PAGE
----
(1) Cure for Left-Wing Politics in Mexico. The south of Mexico is committed to the ideology of redistribution and class warfare. The current President derives the base of his support from this region, and the aforementioned ideology animates all that he does. It’s understandable that the south would have such views given the levels of poverty in the region and lack of development. Creating jobs, and involving the south in the nearshoring boom, will open the door for Mexico to have a more unified government in the future which is pro-market and with policies aimed at growing, not dividing, the pie.
(2) South has Water. Lack of water in the arid north deters certain types of water-intensive manufacturing such as producing semiconductors. Emerging Real Estate has previously written about the semiconductor manufacturing opportunity for Mexico.
(3) South has Oil and Gas. 80% of known reserves of oil are in the region. The nearby Dos Bocas refinery is being built to process that oil for use in Mexico, with the rest being available for sale on the global energy market. The south also possesses 57% of the country’s known gas reserves.
(4) Tax breaks and Public Investment. The government is offering tax breaks through “Free Trade Zones”, and the Inter-American Development Bank has prioritized $2.5 billion to fund companies locating operations in the Interoceanic Corridor. The tax breaks currently on the table for qualified investors include no taxation on income for three years, followed by a discount in taxation of 50% the following three years. Depreciation is allowed to be accelerated during the first six years. Business conducted in the Corridor will be exempt from VAT taxation, and new firms can reclaim VAT paid on purchases outside of the region for four years.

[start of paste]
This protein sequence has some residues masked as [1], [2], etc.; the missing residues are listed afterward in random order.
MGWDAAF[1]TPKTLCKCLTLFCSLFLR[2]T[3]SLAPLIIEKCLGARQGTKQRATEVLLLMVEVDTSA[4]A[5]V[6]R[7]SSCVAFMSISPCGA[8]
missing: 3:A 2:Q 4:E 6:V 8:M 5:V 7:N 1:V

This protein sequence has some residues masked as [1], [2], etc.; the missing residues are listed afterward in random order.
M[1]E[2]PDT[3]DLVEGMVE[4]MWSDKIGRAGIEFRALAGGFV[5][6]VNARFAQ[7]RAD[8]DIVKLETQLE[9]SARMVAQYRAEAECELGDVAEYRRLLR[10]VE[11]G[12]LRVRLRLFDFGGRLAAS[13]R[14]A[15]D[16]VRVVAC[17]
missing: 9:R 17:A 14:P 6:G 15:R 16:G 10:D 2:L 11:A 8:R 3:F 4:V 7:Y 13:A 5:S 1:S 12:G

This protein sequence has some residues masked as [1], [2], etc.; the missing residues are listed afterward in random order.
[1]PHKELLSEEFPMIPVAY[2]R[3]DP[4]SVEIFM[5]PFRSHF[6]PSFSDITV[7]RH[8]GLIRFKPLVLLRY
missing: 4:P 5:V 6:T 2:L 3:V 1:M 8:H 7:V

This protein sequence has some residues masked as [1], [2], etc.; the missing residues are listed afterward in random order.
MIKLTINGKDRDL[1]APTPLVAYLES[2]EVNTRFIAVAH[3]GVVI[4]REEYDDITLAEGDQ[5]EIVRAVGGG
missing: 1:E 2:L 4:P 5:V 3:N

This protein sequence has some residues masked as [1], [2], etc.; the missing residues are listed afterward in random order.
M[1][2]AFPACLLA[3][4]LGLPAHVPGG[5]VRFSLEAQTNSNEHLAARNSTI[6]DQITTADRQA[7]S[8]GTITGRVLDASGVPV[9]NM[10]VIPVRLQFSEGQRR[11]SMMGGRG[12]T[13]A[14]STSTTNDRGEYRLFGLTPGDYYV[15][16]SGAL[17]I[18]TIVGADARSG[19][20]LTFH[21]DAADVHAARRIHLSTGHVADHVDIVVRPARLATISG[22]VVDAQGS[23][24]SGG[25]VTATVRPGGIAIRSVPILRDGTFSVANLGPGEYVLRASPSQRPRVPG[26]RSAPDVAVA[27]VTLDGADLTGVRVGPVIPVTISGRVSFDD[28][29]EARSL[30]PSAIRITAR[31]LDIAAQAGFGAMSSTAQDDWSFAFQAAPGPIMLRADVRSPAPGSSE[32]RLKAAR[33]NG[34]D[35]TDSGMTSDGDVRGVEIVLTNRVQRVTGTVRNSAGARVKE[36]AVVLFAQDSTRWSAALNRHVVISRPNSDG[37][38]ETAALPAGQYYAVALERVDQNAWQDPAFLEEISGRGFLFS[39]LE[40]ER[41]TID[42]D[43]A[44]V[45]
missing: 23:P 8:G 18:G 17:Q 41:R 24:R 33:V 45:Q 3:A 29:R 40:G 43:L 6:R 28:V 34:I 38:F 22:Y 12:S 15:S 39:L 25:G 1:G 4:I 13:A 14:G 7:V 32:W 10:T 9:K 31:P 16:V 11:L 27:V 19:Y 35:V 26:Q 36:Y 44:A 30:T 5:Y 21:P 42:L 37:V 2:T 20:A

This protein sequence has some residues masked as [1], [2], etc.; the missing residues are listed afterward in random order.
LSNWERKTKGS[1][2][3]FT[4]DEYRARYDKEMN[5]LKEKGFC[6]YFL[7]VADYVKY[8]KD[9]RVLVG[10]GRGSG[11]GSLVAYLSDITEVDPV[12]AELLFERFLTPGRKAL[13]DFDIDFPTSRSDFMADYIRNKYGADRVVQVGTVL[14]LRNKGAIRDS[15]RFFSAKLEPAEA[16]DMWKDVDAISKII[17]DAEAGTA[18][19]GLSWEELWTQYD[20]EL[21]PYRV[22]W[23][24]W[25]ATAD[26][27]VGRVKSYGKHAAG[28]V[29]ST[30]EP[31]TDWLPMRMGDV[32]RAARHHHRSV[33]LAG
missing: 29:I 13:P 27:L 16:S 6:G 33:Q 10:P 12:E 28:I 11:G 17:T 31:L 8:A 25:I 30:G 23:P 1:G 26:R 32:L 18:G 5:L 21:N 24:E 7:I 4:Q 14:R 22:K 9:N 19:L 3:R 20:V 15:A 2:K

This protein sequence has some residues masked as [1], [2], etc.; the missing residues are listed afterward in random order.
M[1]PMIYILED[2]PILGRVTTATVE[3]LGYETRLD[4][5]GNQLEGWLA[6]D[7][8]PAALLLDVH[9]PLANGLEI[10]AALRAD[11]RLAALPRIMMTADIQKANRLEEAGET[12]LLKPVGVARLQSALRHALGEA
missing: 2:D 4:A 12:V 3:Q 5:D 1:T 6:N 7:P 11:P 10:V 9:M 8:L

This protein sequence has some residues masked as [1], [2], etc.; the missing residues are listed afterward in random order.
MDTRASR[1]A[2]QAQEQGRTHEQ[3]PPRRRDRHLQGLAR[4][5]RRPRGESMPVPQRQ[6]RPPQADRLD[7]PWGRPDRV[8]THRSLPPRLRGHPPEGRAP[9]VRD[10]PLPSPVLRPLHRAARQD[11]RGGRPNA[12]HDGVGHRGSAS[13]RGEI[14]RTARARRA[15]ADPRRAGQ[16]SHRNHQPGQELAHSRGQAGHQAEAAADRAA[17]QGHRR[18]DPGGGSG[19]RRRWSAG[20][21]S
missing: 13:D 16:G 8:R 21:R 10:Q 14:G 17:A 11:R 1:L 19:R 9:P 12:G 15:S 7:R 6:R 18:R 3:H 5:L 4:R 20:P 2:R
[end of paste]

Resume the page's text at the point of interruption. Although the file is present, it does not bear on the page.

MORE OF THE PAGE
(5) Undeveloped Region. The entire region is rich in minerals and natural beauty. There are millions of people, inhabiting villages and cities, which will be directly impacted financially by the growth of industry in the region. Real estate investors can benefit from currently lower land prices, accommodating local municipalities (for the right projects), and consistently growing spending power in the hands of the region’s inhabitants.
(6) Early Investors in Strategic Infrastructure. The advantages gravitate towards early investors in the case of strategic projects, assuming of course that they ultimately succeed. There are opportunities now for American investors, miners, and manufacturers to enter Mexico on favorable terms. The opportunity doesn’t favor mega private equity firms with short time horizons. These opportunities are more suited for American corporations and developers with a longer term view generating wealth and value in Mexico.